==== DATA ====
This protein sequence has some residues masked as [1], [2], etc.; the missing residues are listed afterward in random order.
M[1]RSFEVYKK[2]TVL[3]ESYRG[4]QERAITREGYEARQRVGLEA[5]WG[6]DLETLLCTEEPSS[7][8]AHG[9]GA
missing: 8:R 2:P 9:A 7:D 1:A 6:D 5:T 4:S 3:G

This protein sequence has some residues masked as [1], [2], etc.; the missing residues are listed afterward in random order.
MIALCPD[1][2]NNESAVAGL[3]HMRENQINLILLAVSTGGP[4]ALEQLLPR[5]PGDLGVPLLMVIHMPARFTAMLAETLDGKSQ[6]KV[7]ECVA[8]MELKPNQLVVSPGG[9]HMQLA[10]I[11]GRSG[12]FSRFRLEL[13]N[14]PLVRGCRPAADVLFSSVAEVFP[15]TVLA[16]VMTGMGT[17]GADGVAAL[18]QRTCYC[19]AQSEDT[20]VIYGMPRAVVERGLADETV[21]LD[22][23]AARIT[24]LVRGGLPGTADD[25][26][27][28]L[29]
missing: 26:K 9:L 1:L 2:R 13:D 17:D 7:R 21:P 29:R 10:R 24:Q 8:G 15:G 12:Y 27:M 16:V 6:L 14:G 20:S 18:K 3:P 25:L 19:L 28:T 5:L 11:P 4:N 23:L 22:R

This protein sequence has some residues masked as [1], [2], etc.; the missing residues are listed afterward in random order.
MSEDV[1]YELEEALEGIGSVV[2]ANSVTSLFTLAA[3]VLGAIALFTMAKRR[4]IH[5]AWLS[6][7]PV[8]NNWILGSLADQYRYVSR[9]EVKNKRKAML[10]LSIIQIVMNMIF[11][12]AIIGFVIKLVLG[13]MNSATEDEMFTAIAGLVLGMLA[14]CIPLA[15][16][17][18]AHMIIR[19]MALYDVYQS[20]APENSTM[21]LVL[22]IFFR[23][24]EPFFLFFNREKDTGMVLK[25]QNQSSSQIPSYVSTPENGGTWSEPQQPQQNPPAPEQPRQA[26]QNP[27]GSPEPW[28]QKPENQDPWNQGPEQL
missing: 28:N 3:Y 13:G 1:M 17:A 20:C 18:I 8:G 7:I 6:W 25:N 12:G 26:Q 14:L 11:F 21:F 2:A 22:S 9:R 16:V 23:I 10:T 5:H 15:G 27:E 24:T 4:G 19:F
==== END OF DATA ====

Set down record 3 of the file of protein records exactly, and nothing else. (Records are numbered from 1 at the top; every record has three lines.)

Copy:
This protein sequence has some residues masked as [1], [2], etc.; the missing residues are listed afterward in random order.
MSEDV[1]YELEEALEGIGSVV[2]ANSVTSLFTLAA[3]VLGAIALFTMAKRR[4]IH[5]AWLS[6][7]PV[8]NNWILGSLADQYRYVSR[9]EVKNKRKAML[10]LSIIQIVMNMIF[11][12]AIIGFVIKLVLG[13]MNSATEDEMFTAIAGLVLGMLA[14]CIPLA[15][16][17][18]AHMIIR[19]MALYDVYQS[20]APENSTM[21]LVL[22]IFFR[23][24]EPFFLFFNREKDTGMVLK[25]QNQSSSQIPSYVSTPENGGTWSEPQQPQQNPPAPEQPRQA[26]QNP[27]GSPEPW[28]QKPENQDPWNQGPEQL
missing: 28:N 3:Y 13:G 1:M 17:A 20:C 18:I 8:G 7:I 6:W 25:N 12:G 26:Q 14:L 11:F 21:F 2:A 22:S 9:R 16:V 23:I 10:T 5:H 15:G 27:E 24:T 4:G 19:F